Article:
A new MIT study, which appears in the journal Environment Science and Technology, says that more people in UK die from air pollution than road accidents.

Nearly 3,000 people died in road accidents in the year 2005 whereas about 3,300 of pre-mature cases of death were reported due to emissions from automobiles.

An additional 6,000 deaths occur due to emissions that originate from other parts of Europe. Other European nations record a death toll of 3,100 per year due to the emission that originates from the UK.

“We wanted to know if the responsibility to maintain air quality was matched by an ability to act or do something about it,” says Barrett, the Charles Stark Draper Assistant Professor of Aeronautics and Astronautics at MIT. “The results of the study indicate there is an asymmetry there.”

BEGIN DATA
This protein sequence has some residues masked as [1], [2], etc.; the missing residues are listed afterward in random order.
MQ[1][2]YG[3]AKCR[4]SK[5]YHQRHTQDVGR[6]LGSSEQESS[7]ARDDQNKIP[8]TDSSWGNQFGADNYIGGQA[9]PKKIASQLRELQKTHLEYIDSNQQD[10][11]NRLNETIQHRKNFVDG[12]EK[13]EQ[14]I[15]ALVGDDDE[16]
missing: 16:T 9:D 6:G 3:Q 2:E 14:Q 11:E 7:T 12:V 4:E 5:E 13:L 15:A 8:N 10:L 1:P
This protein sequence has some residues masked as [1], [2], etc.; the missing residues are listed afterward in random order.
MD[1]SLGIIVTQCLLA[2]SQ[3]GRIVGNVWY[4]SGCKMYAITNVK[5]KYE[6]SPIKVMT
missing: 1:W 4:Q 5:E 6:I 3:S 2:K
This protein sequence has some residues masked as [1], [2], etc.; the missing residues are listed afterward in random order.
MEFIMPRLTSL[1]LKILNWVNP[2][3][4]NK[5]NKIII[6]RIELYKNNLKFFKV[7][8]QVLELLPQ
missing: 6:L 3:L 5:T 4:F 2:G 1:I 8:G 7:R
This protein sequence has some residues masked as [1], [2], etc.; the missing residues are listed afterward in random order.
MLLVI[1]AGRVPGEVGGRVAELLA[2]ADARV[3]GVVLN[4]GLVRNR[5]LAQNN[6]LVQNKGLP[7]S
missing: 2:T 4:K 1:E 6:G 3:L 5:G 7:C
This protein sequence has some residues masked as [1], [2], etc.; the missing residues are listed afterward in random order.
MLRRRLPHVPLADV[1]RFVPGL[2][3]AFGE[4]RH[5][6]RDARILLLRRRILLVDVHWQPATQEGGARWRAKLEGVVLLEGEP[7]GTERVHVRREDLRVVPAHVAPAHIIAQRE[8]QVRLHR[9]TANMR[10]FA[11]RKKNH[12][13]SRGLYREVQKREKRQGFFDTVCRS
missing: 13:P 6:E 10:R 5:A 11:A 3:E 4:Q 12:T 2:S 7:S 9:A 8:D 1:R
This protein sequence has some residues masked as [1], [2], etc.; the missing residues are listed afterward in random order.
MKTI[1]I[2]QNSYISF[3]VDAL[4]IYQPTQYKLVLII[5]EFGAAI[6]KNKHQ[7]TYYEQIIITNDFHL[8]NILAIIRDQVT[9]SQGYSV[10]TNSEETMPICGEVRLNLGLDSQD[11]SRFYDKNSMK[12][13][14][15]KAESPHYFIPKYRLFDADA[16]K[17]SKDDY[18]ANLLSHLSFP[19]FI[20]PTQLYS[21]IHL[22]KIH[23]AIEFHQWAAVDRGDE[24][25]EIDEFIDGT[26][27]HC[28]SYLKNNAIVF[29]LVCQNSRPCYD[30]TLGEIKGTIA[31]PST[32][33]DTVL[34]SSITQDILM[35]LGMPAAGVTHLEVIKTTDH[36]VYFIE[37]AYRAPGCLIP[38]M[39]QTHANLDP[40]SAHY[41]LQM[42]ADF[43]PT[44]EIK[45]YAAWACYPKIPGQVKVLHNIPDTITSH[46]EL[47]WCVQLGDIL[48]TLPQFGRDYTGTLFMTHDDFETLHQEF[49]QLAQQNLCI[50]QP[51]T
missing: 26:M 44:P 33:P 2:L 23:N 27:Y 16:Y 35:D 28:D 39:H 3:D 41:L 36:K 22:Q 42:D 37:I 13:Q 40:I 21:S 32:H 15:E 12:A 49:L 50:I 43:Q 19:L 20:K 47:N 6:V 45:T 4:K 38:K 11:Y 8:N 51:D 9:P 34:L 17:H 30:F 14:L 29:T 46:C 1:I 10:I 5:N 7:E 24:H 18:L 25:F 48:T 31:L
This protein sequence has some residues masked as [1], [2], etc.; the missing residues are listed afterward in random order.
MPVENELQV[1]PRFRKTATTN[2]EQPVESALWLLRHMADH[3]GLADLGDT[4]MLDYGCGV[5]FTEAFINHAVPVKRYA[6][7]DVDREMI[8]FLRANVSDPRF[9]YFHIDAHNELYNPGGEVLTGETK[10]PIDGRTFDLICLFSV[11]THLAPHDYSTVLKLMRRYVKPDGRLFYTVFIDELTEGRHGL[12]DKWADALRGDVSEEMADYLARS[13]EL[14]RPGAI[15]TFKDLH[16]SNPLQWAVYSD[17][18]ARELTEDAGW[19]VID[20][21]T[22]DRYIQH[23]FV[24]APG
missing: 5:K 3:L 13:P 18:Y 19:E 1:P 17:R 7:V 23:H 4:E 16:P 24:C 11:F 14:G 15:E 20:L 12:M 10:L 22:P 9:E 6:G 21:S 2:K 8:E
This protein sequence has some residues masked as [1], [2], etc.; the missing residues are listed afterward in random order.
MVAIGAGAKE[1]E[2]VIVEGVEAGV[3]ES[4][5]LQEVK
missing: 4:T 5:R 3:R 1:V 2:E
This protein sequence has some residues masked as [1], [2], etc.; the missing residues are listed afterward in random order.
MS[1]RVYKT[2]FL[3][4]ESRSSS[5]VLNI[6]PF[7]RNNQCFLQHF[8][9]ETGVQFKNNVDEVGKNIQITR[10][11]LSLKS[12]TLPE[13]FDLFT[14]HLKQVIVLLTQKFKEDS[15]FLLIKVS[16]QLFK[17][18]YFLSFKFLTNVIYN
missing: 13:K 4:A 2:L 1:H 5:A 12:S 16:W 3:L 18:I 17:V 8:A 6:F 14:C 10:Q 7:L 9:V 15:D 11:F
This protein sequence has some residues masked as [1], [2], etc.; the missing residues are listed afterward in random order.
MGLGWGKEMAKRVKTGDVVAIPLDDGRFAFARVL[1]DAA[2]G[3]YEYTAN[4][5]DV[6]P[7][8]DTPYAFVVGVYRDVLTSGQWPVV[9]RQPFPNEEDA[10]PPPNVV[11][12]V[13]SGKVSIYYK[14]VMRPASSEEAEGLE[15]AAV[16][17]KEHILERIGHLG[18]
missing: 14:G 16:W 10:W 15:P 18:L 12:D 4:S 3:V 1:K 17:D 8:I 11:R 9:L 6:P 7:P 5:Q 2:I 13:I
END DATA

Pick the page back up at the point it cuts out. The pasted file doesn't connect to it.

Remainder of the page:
According to BBC, the study’s findings are in line with an earlier report by the government’s Committee on the Medical Effects of Air Pollutants which had found that the air pollution in 2008 was responsible for about 29,000 deaths in UK.

For the study, the team divided the country’s emissions into sectors – power generation, road transport, commercial, residential and agricultural sources, and other transports, such as shipping and aviation. The team then used weather forecasting models followed by another simulation on a chemistry transport model to see how different emissions reacted.

They calculated which locations were most severely affected by emission by feeding the emission data into population density maps, finding that emission in these regions mostly composed of particles less than 2.5 microns in diameter.

The UK is currently facing the threat of prosecution by European Union for serial violators of air-quality standards, reports BBC.

"We estimate the premature deaths are costing the UK at least £6 billion a year," says Steven Barrett, "and perhaps as much as £60 billion."